When I was a kid, my mom made my sister and I an Advent Calendar where we received a piece of candy every day leading up to Christmas. We looked forward to waking up each morning and getting a new piece of candy and having a visual (and tasty) way to mark the progress to Christmas. At dinner time, we would light the candles of our Advent wreath, read from a devotional, and sing a Christmas hymn.
But what is Advent and why is it important?
Advent is the beginning of the Christian Liturgical Calendar. It marks a new season and rhythm for the church. In many churches, you’ll see that the paraments (the colored cloths on the altar, pulpit and other places which mark the liturgical seasons) have changed from Green to Purple or Blue to mark the season of Advent. (If you’re in a liturgical church, look for the change of colors and ask “why are the colors different this week?”)
Here is why Advent is so important: Advent is a season of looking for the return of Jesus. This is different than counting down the days to celebrate the birth of Jesus, Advent invites us to recognize that we live, as Fleming Rutledge writes, in “The Time Between.” Rutledge writes, “The time of the coming of Christ is now, in the Word preached and in the sacraments of baptism and the Lord’s Supper. But the time of the coming of Christ to consummate all things is not-yet, and there is nothing whatever that human beings can do to hasten that coming.” (Rutledge- Advent: The Once and Future Coming of Jesus Christ.”)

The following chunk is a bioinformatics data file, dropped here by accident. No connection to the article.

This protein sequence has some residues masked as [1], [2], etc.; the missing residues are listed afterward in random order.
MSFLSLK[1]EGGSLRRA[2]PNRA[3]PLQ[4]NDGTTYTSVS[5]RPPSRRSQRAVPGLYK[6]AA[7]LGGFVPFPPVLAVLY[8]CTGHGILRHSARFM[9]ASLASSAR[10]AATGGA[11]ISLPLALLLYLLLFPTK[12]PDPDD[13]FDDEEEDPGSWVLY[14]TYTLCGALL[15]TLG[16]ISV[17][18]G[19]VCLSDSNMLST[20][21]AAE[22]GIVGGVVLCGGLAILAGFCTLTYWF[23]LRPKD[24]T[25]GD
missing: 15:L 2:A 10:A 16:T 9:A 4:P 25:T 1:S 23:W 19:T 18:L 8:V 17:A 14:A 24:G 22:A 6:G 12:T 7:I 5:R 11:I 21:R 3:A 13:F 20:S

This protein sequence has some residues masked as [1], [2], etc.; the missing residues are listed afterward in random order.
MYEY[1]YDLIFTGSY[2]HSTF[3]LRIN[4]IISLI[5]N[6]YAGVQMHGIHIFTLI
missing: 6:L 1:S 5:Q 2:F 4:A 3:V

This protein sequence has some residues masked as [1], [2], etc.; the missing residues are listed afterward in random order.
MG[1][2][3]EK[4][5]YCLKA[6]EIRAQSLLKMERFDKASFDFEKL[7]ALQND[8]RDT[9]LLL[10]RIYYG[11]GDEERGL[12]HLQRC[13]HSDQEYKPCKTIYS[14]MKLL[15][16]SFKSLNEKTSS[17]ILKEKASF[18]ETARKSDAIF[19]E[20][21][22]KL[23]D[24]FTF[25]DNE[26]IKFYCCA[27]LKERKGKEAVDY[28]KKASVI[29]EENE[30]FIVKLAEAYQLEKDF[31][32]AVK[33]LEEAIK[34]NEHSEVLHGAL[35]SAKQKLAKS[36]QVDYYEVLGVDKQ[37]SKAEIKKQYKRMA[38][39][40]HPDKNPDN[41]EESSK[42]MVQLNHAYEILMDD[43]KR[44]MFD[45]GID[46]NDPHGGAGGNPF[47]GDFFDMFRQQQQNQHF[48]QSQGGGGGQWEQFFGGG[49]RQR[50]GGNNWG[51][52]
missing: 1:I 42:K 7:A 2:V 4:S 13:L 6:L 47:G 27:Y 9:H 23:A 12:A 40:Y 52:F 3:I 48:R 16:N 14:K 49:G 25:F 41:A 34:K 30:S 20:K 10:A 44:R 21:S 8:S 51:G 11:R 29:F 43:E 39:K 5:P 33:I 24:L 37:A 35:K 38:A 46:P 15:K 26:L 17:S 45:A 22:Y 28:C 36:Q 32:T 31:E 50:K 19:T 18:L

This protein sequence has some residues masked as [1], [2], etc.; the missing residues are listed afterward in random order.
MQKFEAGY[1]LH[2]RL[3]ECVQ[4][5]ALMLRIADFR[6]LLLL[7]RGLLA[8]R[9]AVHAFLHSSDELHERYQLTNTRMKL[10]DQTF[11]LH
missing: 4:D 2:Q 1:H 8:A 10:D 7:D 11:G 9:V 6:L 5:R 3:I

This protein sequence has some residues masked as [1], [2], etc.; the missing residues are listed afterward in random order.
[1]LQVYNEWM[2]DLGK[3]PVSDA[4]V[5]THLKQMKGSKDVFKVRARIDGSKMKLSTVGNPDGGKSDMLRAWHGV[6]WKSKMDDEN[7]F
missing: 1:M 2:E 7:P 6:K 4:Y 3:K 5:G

What does this mean? While Jesus has “already” come and through the Cross and Resurrection has accomplished God’s redemptive purposes, we are living with the effects of sin still. We have “not-yet” experienced the fullness of God’s Kingdom. The “Time Between” is this “already but not yet” tension that we experience as Christians. We live in the victory of Jesus while seeing the effects of the Enemy all around us. We long for, and look for Christ return for the final victory.
If your church preaches from the Lectionary (a three-year cycle of assigned scriptures used in various Christian traditions), you’ll notice that the scriptures for Advent are not scriptures about the birth of Jesus. They are Scriptures of Judgment and Hope. We live under judgment (and are warned of the judgment that will occur when Jesus returns), but we have hope that when we turn to Jesus that we will be saved.
In short, Advent is a season of longing and looking for the return of Jesus to redeem the world. It is a time of preparation so that we might be ready for Jesus’ return. It is a season of repentance and hope as we turn from our sin and turn back to God’s love shown through Jesus Christ. When we do this- then we will be ready to celebrate the birth of Jesus in a deeper way, and to be looking out for the return of Jesus each day.
How do you celebrate Advent in your family? Your church?